Caretaker Films Herself Abusing PatientC. Dixon
Disturbing footage has been released of a care worker mocking and verbally abusing an elderly man with dementia at a care home in Lincolnshire. The care worker herself is the one who filmed the incident, raising the horrible question: did she think her unflinching harassment was amusing?
Seeing an innocent person verbally abused, especially when they can’t defend themselves or really understand what’s going on, is hard to stomach. The woman’s behavior is unacceptable and deeply saddening. That anyone would think this type of behavior is anything other than verbal abuse is unfathomable.
Her comments are even more troubling because of her cheerful tone of voice. She hops from topic to topic, casually telling him he’s gay in one breath and then accusing him of unwanted sexual advances against a woman in the next. The jovial and lighthearted way she zips down her line of vulgar questions is difficult to listen to. It seems like this is all a joke to her. We don’t know her identity, or even the facility she worked at, but from this brief clip it seems like she gains pleasure out of taunting him.
When the man says that he had missed someone so much, he “could have eaten her,” the woman jumps on it.
“Would you like to eat me?” she asks. When he says no, she feigns insult. “Why not? I’m nice.”
She repeats “I’m nice” multiple times before abruptly switching the subject, telling him he should sing a song about how horrible people are. “I hate people. I hate people…” she prompts.
“I’m not singing that song,” he says.
“People are despicable creatures,” she sings.
She tells him that he should sing it because Jeremy Corbyn — a British politician — “says you’ve got to.”
From there, she launches into her next topic, telling him he has gay tendencies. Then she flips it around on him when he says he doesn’t, and claims that he made unwanted sexual advances against a woman earlier.
She threatens to take his walking stick, to dress him as a woman, and to open the curtains and the window.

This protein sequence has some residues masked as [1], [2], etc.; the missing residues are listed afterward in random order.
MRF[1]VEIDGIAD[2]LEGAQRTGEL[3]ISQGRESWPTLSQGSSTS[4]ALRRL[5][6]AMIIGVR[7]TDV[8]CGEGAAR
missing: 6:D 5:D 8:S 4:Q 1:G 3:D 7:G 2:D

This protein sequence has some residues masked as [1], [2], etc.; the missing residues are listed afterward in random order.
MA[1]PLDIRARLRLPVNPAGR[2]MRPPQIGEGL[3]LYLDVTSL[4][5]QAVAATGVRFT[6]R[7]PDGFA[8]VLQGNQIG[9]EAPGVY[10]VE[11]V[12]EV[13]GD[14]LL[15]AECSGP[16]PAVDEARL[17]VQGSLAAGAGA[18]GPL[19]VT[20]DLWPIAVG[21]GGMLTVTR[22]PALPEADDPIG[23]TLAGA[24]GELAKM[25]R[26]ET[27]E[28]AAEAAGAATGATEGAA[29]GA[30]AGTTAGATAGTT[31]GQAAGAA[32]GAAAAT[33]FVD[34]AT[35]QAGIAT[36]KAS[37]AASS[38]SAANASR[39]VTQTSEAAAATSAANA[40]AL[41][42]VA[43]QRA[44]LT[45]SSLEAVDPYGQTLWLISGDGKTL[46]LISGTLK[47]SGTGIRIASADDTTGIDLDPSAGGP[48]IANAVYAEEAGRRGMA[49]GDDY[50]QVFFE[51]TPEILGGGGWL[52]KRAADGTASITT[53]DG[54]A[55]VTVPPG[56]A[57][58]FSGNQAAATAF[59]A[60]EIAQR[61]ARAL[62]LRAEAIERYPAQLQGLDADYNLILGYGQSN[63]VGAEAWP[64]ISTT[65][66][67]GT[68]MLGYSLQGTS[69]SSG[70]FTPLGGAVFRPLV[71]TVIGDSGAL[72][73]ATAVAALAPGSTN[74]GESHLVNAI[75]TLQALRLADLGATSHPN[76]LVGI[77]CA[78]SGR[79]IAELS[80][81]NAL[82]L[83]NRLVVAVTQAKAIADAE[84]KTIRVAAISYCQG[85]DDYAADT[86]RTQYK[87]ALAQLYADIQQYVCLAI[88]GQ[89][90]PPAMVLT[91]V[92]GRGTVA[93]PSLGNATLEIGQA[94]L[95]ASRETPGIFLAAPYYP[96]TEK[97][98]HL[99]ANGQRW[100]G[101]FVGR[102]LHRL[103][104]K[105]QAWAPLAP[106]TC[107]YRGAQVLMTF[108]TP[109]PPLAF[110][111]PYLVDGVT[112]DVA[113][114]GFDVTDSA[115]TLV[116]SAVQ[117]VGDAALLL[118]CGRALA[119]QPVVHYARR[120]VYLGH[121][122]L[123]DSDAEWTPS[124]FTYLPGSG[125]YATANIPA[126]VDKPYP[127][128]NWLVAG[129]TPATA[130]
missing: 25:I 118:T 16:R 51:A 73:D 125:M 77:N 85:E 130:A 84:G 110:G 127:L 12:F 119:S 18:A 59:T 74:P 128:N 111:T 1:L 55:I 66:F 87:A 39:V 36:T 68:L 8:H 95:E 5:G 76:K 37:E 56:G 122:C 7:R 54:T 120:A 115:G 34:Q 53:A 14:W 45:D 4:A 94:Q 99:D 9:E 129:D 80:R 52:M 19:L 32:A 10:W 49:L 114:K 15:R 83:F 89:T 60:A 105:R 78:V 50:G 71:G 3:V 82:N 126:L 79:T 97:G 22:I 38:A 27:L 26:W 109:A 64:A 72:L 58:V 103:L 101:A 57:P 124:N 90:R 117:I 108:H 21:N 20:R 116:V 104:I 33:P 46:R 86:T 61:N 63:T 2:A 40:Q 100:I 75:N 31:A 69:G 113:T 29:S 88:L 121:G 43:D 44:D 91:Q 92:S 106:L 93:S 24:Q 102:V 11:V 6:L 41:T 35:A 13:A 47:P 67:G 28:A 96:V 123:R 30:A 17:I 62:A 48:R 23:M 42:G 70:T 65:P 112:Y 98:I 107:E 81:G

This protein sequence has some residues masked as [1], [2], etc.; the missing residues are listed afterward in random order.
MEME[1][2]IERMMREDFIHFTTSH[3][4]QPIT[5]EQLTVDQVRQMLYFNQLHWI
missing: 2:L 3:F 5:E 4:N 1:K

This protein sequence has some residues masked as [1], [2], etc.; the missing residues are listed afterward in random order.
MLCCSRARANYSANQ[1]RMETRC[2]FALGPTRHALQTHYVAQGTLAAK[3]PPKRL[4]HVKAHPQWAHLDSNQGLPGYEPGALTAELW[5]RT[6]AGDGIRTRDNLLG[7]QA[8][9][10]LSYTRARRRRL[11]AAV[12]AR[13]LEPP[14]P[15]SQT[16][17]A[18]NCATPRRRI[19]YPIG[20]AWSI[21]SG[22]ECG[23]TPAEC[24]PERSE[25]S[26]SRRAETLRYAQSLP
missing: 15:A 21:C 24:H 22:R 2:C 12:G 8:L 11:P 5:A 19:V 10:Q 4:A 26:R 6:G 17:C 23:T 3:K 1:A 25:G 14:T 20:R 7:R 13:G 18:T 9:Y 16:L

She asks if he has Bermuda shorts, which he responds he does not, and then she says, “I forgot, you like wearing frilly dresses, don’t you?” When he says he doesn’t want to wear a frilly dress, she asks, “What about frilly knickers?” When he rejects that, she says, “What about a bow in your head?” After that, “A curler?”
It’s a bizarre and loathsome conversation to watch.
The man is clearly upset and rattled by her comments, but as he denies one claim or line of questioning, she’s already throwing out another, twisting his words around, and using his confusion against him.
He becomes agitated and continues to deny what she’s saying, but she manipulates his responses, continually prompting, “Why?” or “Why not?” in a sweet tone before offering another unwanted and untrue comment instead. For each thing she throws at him, she prompts him to repeat his answer or elaborate, then she herself elaborates in another direction.
At the end of the footage, he asks, heartbreakingly, “Can I go then?”
The footage was allegedly filmed in May of 2018. Lincolnshire County Council has since sent safeguarding teams to the facility to help ensure the residents’ safety.
In addition, the Lincolnshire Police are investigating the issue. According to them, the woman in the video has voluntarily submitted to a police interview.
“No one has been arrested and our investigation is ongoing,” a Lincolnshire Police spokesperson said.
The Alzheimer’s Society services manager for Lincolnshire, Marie Betts, had this to say:
“People with dementia are among the most vulnerable in society and any abuse like this is completely abhorrent and unacceptable. Seventy per cent of people in care homes are living with dementia, and they should be able to do so without fear, safe in the knowledge they will be well looked after.
“We know that most staff care deeply about the people they support, but good care homes are undermined when people are abused. Health and social care professionals should have all the tools and support required to provide high-quality, person-centred care to people with dementia that maintains their dignity and quality of life.”
Warning: This video contains disturbing language and verbal abuse.